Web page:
CHEATING. During my office hours today, Jamie—a student from my introduction to philosophy course—came to see me. While we were talking about the recent assignments for the class, she truly asserted, “Sam Smith cheated on the midterm exam.” It turns out that Jamie did not herself see Sam cheat on the exam, but acquired this information via an isolated, though trustworthy and reliable, remark from her friend, Colin.

Now, while the true testimony of a reliable friend is adequate for Jamie to know that Sam cheated on the midterm exam, is she properly epistemically positioned to flat-out assert that this is the case? Once again, the answer to this question is no. For CHEATING involves an assertion being offered in a context with high practical stakes—Jamie is calling into question Sam's academic honesty and integrity and, given that I am the professor of the class, such an accusation brings with it the possibility of serious consequences. Because of this, there is the expectation that Jamie's relationship to the proffered assertion is such that she will be able to defend or otherwise vouch for its truth. I would, for instance, assume that Jamie herself saw Sam cheating upon hearing her flat-out assert that this is the case. At the very least, I would presume that she could offer some support on its behalf, such as providing details about the nature or the extent of the cheating at issue. Upon learning that she neither saw nor can answer any of my reasonable questions about the incident, I would think she had no right to make such (p.261) an assertion to me—that she lacked the epistemic authority to do so. This point can be further illustrated by considering whether it would be appropriate for me, in turn, to flat-out assert that Sam cheated on my midterm exam to my colleague in the Office of Judicial Affairs when my sole basis for possessing this information is Jamie's isolated, reliable testimony. Again, while a student's true, reliable testimony may be sufficient for my knowing that this is the case, asserting that Sam cheated to my colleague in Judicial Affairs requires a different kind of grounding. With so much at stake in this student's life, I had better make sure that my assertion is supported by testimony that is either first hand or detailed enough to justify.6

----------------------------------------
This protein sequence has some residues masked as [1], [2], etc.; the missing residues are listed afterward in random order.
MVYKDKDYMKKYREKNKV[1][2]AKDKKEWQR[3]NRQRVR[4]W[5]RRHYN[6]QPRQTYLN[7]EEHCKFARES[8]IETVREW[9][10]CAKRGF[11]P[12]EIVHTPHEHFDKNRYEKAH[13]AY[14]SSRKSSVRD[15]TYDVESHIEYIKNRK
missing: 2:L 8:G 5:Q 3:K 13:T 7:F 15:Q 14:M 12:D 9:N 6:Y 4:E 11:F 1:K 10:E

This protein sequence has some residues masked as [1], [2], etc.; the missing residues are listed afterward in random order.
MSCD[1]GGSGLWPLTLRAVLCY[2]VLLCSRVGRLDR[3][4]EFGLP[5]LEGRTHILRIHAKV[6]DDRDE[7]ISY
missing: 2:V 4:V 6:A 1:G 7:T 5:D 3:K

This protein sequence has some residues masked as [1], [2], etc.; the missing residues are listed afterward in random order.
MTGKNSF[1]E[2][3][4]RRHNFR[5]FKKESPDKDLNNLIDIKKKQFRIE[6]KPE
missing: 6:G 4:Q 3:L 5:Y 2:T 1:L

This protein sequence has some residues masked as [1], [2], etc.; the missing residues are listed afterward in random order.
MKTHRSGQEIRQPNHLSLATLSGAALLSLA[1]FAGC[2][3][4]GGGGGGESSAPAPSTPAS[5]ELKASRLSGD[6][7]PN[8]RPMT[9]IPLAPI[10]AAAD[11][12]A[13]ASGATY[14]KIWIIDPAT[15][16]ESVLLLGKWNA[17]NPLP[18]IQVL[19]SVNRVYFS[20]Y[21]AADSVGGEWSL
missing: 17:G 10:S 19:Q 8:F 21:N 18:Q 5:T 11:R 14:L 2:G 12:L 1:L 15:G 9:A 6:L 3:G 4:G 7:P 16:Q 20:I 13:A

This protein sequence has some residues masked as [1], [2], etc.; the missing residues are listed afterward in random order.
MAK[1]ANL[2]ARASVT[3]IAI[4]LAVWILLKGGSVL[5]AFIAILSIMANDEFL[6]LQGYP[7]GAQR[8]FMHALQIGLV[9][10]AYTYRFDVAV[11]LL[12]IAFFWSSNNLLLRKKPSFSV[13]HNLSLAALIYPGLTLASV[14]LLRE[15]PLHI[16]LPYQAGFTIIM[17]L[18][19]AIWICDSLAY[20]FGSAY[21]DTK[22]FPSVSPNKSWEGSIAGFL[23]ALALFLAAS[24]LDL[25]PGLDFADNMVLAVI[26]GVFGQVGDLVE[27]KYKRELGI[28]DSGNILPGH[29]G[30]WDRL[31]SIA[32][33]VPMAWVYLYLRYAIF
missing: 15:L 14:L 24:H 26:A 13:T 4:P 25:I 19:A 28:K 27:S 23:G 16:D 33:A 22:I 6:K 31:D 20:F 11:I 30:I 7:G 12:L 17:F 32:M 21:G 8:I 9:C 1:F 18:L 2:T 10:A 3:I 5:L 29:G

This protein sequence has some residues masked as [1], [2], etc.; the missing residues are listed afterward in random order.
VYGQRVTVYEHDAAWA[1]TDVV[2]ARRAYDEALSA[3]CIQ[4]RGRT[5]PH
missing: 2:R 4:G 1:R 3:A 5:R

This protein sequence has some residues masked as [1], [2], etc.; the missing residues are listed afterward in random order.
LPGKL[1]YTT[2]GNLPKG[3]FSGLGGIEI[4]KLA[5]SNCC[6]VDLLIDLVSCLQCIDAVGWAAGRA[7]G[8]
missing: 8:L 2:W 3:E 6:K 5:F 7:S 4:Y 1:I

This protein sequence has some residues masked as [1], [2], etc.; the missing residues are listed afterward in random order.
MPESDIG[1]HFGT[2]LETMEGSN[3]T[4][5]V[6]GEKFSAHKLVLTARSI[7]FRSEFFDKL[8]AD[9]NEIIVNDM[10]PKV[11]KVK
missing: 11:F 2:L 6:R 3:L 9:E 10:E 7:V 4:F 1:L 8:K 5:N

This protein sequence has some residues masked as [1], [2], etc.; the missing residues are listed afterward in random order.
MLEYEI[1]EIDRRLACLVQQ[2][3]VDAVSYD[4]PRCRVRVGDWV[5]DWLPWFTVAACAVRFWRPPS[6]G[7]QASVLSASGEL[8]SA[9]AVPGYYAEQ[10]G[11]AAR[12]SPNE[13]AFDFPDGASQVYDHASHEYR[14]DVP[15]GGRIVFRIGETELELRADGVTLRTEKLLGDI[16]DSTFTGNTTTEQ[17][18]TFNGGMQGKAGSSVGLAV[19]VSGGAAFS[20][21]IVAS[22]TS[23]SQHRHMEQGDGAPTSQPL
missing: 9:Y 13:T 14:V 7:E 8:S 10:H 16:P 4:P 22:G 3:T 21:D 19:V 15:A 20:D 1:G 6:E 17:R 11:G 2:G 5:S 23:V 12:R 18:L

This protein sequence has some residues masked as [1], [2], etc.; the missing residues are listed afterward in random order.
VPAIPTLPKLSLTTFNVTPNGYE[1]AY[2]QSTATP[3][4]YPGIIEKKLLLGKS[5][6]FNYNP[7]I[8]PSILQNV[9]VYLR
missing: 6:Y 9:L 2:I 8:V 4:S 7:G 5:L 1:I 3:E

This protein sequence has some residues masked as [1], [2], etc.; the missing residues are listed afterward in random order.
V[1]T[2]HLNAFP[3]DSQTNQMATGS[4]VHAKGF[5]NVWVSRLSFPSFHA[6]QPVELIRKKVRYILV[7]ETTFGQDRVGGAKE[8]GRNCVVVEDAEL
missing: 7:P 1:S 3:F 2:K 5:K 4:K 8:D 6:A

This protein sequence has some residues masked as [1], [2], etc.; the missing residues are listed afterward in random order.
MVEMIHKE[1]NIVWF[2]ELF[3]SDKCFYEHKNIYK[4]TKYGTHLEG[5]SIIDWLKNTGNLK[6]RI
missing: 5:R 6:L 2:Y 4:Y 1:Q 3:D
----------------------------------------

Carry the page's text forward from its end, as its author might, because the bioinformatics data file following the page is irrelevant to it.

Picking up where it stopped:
These reactions stand in contrast to those elicited by an altered version of CHEATING that does not involve an assertion in a high‐practical‐stakes context. Suppose that everything is the same as in the original case, except the secondhand knowledge and corresponding assertion at issue are about Sam having the flu. Were Jamie to flat-out assert this to me purely on the basis of Colin's isolated testimony, it would seem entirely appropriate for her to do so. The fact that so much is at stake in CHEATING—such as Sam's reputation, grade in my class, and standing in the university—is precisely what makes Jamie's epistemic credentials inadequate to ground her assertion.

Thus, we have seen that there are at least four broad categories of assertions grounded in isolated secondhand knowledge that undermine the KNA‐S*—those made by experts, those expressing judgments, those made in presumed‐witness contexts, and those involving high practical stakes.

4 Two General Features

In this section, I shall briefly mention two general features of all the cases considered in the previous sections that provide further support for the rejection of the KNA‐S*.